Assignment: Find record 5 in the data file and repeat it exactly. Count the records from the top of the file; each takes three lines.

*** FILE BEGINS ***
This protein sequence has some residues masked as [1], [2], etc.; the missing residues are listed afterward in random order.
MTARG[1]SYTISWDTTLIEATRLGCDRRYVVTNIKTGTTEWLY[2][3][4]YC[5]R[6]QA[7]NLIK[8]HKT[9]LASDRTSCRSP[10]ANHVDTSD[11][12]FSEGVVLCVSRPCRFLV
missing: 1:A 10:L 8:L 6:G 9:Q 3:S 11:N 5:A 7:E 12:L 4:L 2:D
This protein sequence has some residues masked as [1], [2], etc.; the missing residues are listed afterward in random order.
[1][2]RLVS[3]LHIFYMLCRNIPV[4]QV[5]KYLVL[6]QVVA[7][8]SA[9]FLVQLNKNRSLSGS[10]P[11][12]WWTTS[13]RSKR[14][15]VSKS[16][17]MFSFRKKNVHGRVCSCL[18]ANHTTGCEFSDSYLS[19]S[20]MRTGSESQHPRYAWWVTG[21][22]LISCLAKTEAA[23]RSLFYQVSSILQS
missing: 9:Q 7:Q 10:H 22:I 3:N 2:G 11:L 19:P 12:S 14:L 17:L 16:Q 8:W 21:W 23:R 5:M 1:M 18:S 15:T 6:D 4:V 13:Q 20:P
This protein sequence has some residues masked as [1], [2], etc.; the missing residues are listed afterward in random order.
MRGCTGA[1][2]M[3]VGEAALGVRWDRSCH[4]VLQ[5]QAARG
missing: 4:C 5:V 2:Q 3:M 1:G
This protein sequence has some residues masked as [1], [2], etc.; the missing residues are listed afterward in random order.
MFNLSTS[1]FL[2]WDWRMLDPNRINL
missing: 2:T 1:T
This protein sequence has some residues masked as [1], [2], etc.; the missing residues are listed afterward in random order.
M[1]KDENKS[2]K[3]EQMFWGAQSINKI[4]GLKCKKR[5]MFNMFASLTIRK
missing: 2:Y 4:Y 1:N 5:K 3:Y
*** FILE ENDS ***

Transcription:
This protein sequence has some residues masked as [1], [2], etc.; the missing residues are listed afterward in random order.
M[1]KDENKS[2]K[3]EQMFWGAQSINKI[4]GLKCKKR[5]MFNMFASLTIRK
missing: 2:Y 4:Y 1:N 5:K 3:Y